85th AMS Annual Meeting

Tuesday, 11 January 2005
Utilizing the New Jersey sea breeze as an alternative energy source
Louis A. Bowers, Rutgers University, New Brunswick, NJ; and R. Dunk, J. F. Brodie, M. E. Linkin, C. A. Rhodes, and M. E. Papier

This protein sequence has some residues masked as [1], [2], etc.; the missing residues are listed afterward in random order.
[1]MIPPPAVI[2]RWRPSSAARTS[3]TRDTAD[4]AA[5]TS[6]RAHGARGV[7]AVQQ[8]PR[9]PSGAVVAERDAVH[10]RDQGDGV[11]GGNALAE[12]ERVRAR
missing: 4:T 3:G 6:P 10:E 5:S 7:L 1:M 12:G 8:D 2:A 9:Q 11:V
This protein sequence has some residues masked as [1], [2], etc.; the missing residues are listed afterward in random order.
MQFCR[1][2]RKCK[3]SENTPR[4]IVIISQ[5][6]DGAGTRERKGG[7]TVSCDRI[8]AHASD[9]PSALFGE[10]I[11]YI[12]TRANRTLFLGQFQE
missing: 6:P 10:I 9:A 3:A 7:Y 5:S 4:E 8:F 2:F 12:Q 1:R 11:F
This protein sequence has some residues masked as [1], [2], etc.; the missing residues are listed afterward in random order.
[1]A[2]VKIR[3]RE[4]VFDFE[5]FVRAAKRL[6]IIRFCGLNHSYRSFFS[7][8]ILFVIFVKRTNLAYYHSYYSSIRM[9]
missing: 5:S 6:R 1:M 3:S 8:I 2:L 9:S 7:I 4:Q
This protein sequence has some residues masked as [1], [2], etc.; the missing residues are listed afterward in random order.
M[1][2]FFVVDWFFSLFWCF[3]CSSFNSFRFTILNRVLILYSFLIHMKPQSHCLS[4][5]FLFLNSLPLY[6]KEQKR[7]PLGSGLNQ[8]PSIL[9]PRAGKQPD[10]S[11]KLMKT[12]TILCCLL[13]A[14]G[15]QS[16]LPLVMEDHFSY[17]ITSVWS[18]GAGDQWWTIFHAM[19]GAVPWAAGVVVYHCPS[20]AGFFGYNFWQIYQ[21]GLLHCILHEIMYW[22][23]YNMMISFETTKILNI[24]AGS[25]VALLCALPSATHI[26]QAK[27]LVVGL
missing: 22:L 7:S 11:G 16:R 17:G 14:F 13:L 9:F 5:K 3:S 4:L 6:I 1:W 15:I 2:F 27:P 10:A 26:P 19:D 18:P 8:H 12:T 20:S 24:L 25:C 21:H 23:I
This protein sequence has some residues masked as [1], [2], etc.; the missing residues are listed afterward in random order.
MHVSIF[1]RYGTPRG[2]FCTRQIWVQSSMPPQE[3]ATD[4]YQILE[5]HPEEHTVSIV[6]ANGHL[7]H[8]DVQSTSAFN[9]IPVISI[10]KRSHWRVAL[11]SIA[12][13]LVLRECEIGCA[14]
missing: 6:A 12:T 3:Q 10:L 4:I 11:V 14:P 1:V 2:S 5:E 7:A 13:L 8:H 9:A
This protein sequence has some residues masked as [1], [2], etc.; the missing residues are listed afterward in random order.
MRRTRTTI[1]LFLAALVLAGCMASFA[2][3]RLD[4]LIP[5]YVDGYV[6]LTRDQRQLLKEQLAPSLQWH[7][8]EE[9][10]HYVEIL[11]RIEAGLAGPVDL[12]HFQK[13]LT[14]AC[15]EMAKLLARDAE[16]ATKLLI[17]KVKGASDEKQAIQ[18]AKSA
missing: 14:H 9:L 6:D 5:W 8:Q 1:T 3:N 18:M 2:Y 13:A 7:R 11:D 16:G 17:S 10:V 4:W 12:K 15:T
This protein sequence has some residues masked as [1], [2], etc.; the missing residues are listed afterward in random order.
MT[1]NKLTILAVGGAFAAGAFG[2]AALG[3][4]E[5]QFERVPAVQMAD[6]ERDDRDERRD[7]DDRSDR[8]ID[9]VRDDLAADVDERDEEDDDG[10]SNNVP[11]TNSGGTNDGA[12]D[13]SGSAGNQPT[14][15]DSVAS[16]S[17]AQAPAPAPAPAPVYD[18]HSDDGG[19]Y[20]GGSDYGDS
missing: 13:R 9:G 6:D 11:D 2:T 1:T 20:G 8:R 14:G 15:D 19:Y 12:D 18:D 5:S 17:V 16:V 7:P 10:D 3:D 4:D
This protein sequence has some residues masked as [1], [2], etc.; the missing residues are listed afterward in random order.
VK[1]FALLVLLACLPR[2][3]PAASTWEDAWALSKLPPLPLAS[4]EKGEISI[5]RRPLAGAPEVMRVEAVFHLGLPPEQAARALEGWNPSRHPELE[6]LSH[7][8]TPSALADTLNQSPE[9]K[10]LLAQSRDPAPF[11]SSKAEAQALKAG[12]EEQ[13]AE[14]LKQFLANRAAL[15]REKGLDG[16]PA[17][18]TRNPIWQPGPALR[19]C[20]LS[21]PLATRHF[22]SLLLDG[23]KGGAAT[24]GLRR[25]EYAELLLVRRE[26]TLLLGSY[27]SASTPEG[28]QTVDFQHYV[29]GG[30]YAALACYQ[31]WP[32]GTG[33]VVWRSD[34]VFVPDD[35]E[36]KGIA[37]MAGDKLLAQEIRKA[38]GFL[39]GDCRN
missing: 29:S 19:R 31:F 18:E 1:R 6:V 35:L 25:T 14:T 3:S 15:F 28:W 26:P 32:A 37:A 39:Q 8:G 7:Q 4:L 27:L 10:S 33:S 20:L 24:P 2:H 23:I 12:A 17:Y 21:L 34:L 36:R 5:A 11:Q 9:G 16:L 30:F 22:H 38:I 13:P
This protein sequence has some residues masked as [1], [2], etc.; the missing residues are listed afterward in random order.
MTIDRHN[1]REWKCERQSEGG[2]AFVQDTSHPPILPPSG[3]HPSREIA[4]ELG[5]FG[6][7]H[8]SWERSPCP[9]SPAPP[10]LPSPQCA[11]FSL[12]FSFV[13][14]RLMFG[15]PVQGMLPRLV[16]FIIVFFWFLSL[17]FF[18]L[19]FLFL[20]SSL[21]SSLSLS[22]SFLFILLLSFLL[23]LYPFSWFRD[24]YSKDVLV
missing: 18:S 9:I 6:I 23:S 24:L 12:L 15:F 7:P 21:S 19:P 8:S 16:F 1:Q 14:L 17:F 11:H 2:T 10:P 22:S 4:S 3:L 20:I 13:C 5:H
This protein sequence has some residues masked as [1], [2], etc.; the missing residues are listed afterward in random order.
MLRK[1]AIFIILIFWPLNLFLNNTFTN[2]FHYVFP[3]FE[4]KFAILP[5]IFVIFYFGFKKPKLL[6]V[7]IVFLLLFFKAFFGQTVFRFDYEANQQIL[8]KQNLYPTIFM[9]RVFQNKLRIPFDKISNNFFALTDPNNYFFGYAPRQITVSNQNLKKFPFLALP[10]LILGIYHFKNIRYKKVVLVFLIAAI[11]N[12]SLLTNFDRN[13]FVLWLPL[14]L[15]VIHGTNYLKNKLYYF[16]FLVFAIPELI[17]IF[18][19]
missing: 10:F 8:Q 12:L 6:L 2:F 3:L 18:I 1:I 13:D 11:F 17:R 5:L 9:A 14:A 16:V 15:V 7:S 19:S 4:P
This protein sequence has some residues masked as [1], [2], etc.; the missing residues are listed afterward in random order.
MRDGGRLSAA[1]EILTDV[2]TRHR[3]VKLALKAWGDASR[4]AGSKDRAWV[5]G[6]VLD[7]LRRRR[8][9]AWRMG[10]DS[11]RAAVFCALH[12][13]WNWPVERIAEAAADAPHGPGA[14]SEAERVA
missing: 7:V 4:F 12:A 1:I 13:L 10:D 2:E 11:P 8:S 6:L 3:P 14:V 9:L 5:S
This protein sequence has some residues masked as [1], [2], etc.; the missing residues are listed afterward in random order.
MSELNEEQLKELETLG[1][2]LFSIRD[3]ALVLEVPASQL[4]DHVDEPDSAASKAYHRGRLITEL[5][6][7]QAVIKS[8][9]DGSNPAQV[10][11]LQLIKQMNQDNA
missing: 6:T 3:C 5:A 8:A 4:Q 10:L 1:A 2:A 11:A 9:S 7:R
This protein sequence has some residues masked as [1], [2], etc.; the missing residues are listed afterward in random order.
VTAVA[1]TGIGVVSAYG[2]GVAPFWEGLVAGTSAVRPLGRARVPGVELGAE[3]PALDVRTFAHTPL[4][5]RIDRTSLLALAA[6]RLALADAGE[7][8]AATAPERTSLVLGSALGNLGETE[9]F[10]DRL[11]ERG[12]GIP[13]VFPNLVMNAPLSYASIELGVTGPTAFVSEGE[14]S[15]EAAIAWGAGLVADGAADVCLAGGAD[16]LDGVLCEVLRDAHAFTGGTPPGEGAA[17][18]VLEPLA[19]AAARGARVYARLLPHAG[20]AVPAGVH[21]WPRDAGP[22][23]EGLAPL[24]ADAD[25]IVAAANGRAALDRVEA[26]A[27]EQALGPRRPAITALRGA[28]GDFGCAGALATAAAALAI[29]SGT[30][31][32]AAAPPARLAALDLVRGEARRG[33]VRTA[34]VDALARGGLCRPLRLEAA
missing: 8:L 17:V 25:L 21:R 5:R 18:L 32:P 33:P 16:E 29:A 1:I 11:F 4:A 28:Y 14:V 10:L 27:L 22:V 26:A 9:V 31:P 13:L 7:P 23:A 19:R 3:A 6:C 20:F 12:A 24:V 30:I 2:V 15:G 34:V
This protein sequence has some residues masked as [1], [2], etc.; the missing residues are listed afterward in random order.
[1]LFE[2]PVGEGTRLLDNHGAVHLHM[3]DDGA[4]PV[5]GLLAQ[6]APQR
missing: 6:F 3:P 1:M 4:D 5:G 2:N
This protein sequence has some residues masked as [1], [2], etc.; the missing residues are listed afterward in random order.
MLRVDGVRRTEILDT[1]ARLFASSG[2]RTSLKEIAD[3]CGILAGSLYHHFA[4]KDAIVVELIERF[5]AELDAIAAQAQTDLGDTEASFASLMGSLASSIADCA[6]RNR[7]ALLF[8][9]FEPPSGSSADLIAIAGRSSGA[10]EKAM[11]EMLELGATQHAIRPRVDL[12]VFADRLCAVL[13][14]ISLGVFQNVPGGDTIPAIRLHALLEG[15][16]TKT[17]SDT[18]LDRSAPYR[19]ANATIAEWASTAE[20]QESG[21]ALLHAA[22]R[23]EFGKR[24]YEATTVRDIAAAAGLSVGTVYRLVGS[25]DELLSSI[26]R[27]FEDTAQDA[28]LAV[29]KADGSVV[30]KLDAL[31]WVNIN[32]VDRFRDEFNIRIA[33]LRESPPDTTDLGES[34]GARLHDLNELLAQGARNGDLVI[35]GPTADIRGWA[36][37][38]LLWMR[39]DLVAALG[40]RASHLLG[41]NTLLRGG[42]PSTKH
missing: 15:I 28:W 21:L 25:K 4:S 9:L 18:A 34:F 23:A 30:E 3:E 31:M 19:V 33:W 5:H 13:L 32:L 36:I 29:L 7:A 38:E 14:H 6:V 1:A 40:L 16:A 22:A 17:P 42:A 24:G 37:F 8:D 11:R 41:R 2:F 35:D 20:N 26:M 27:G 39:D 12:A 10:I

The sea breeze circulation (SBC) that forms along the coast of New Jersey is one of the primary microclimate circulations that affect the state. The sea breeze front caused by the SBC propagates inland and can affect a good portion of the state. Radar and satellite data have detected the sea breeze front extending into and beyond Philadelphia. The sea breeze circulation is at times responsible for strong thunderstorms and strong onshore winds, which can generate large amounts of energy. Other coastal communities, such as Martha’s Vineyard, Massachusetts and Long Island, New York have projects in the developmental stages to utilize the power generated by coastal winds. If the sea breeze circulation can provide an alternative energy source to the New Jersey coastal communities, the energy problems seen during the July 4th holiday weekend of 2003 could be reduced, if not alleviated. Wind data from various monitoring stations along with modeling simulations associated with the New Jersey coast and offshore buoys spanning several years have been analyzed to determine the feasibility of placing offshore wind turbines to generate power along the coast.

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